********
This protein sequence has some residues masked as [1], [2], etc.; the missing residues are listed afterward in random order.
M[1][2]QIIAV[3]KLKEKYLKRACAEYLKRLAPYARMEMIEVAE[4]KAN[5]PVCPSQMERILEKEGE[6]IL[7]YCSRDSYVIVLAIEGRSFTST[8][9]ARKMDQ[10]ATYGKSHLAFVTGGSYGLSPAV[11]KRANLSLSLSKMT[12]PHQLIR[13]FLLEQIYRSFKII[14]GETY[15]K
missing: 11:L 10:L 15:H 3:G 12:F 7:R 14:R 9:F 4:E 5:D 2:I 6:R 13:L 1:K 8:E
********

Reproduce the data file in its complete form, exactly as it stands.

This protein sequence has some residues masked as [1], [2], etc.; the missing residues are listed afterward in random order.
M[1][2]QIIAV[3]KLKEKYLKRACAEYLKRLAPYARMEMIEVAE[4]KAN[5]PVCPSQMERILEKEGE[6]IL[7]YCSRDSYVIVLAIEGRSFTST[8][9]ARKMDQ[10]ATYGKSHLAFVTGGSYGLSPAV[11]KRANLSLSLSKMT[12]PHQLIR[13]FLLEQIYRSFKII[14]GETY[15]K
missing: 11:L 10:L 15:H 3:G 12:F 7:R 14:R 9:F 4:E 5:D 2:I 6:R 13:L 1:K 8:E